Once upon a time a little boy had a favorite blanket that became tattered and worn and seemingly useless until his mother refashioned the rag into a vest. Over time the beloved vest became similarly worn and was then refashioned into a tie. The tie, when worn, became a button. When the button fell off and was lost forever, the little boy was certain that the treasure was gone for good. “Oh, no,” said his mother. “There is just enough left for a story!”
Stories are powerful. Stories are treasure. Yet in tandem with their power, stories can also be destructive, and as I move through this season of life I am aware that the stories I carry are both bane and blessing. I have been through a major transition and with the metamorphisis comes signficant loss. Although the story of the broken cocoon is real and worthy, I am aware that the constant drumbeat of the lost cocoon threatens the fragile beauty of the butterfly. All of the stories that come together to weave our lives are worthy, but our lives will be shaped by the choices we make about which stories to remember and share. Although a million and one stories fill my heart, daily I repeat only a handful. These stories that I repeat wear a groove on my soul, and wisdom demands that I tend the selection for the stories shape us in powerful if unseen ways.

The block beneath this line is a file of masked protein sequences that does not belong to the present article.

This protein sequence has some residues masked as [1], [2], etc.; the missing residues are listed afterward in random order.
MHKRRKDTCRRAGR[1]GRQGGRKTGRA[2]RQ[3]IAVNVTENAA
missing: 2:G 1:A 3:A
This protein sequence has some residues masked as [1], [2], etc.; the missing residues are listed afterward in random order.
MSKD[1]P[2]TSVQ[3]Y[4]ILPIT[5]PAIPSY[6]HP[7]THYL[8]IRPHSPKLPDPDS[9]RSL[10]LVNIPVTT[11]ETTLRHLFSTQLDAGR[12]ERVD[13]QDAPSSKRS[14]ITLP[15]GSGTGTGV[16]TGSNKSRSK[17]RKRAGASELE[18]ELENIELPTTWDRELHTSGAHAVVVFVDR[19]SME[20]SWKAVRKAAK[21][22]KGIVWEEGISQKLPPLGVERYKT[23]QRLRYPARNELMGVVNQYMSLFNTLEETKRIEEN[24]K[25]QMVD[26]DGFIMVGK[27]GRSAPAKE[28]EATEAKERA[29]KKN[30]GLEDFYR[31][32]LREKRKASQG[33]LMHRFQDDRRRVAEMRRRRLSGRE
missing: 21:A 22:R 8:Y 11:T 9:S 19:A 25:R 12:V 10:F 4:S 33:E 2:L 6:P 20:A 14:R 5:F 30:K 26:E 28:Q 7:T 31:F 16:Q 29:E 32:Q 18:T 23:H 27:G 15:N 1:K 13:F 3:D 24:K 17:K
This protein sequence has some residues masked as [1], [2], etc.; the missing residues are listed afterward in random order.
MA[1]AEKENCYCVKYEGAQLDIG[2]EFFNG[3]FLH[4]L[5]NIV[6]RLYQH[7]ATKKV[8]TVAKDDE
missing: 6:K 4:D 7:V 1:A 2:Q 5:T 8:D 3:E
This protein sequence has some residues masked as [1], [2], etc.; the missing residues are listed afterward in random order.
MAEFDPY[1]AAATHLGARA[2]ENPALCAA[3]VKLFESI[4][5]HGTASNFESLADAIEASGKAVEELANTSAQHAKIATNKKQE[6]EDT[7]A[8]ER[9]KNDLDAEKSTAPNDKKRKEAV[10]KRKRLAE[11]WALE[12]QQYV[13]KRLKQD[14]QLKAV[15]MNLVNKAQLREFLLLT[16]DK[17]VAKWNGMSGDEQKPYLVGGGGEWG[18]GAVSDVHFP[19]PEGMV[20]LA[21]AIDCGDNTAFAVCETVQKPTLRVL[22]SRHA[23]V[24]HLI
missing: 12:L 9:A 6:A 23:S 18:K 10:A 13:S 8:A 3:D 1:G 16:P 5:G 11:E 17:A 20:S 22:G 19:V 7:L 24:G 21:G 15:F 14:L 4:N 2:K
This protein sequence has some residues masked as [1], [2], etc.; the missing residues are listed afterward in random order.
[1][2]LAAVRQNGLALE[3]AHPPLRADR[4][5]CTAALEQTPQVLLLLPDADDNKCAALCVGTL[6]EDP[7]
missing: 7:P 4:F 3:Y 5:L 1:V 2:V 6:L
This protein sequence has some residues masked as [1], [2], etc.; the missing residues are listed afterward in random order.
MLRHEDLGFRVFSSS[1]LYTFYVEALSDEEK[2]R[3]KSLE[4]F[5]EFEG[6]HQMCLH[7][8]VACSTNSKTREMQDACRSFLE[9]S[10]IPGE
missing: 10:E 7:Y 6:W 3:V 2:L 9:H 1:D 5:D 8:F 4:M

Pema Chodron is a popular spiritual teacher who encourages us to honor the feelings that are ours, to sit with them and be mindfully aware of the emotions with one important caveat: “drop the storyline”.
In “My Stroke of Insight”, the brain scientist Jill Bolte Taylor’s book about her recovery from a massive stroke, she explains the physiological mechanism behind emotion: an emotion like anger that’s an automatic response lasts just 90 seconds from the moment it’s triggered until it runs its course. One and a half minutes, that’s all. When it lasts any longer, which it usually does, it’s because we’ve chosen to rekindle it. (Chodron)
Recently I’ve been experimenting with Chodron’s challenge. As the waves of emotion crash and I begin to recount the story, I practice catching myself long enough to remove words and images. I seek to focus on the emotion, the body sensation. Particularly helpful with the painful emotions, dropping the storyline removes the quicksand effect. Receiving emotions sans sticky drama enables us to face and dispatch emotions that otherwise would either bury us or be buried by us.
Sometimes I want the storyline, even the painful one. Sometimes the storyline is seductive in its promise to revise history, a promise upon which it can never deliver. I awoke this morning after a dream invoked loaded feelings from a recent loss. I wanted to recount the dream in vivid detail, to examine the story in excruciating detail. My instinct is to spin and I do it with amazing deftness. But I’ve been practicing the invitation to drop the storyline today; feeling the emotion as it washes back and forth through the day and letting it flow. The instinct to reach for the story is strong; I feel the pull, honor it’s presence and return my attention to the emotion at hand. This too is practice not perfection, and I’m grateful that baby steps yield progress.
Also I am grateful for storylines that are worthy of repetition. I have a picture on my desk of my beloved and I at our wedding. We are both grinning and my head is resting on her shoulder. As I look at the picture, the storyline fills my heart with sweetness and I am reminded of the great gift of love. This is a storyline that opens my heart to compassion and my mind to possibility, a storyline that creates more of what I value in life. I will keep this one.